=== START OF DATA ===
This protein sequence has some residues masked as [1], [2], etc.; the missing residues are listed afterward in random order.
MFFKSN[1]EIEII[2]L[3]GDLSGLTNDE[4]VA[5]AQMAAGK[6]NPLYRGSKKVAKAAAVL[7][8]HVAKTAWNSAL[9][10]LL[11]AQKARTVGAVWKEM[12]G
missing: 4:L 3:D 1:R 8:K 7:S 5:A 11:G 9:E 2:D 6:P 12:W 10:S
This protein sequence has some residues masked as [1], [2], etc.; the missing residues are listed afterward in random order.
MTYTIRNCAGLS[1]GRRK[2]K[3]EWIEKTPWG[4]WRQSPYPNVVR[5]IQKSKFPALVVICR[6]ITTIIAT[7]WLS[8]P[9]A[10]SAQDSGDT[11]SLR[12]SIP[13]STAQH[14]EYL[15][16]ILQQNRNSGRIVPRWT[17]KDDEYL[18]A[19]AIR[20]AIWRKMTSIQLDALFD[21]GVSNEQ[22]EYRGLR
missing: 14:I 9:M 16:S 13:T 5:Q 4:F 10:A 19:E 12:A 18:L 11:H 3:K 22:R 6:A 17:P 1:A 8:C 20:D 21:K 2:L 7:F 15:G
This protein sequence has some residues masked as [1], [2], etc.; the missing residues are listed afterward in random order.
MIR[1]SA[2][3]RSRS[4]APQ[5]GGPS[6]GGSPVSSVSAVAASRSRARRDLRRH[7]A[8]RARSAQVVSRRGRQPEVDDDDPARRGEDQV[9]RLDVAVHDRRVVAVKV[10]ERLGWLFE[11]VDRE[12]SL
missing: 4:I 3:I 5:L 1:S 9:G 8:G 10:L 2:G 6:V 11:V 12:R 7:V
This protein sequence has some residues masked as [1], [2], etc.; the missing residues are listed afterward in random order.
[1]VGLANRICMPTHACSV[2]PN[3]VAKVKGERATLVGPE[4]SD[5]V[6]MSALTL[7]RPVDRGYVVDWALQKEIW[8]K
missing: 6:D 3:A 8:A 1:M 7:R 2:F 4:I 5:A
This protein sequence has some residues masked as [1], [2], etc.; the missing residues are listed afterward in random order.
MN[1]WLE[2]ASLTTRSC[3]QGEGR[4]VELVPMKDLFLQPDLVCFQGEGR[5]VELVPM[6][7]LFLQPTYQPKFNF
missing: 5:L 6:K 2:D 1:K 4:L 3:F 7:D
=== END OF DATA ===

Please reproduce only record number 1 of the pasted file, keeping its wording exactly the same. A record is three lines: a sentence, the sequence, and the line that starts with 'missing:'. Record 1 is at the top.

This protein sequence has some residues masked as [1], [2], etc.; the missing residues are listed afterward in random order.
MFFKSN[1]EIEII[2]L[3]GDLSGLTNDE[4]VA[5]AQMAAGK[6]NPLYRGSKKVAKAAAVL[7][8]HVAKTAWNSAL[9][10]LL[11]AQKARTVGAVWKEM[12]G
missing: 4:L 3:D 1:R 8:K 7:S 5:A 11:G 9:E 2:D 6:P 12:W 10:S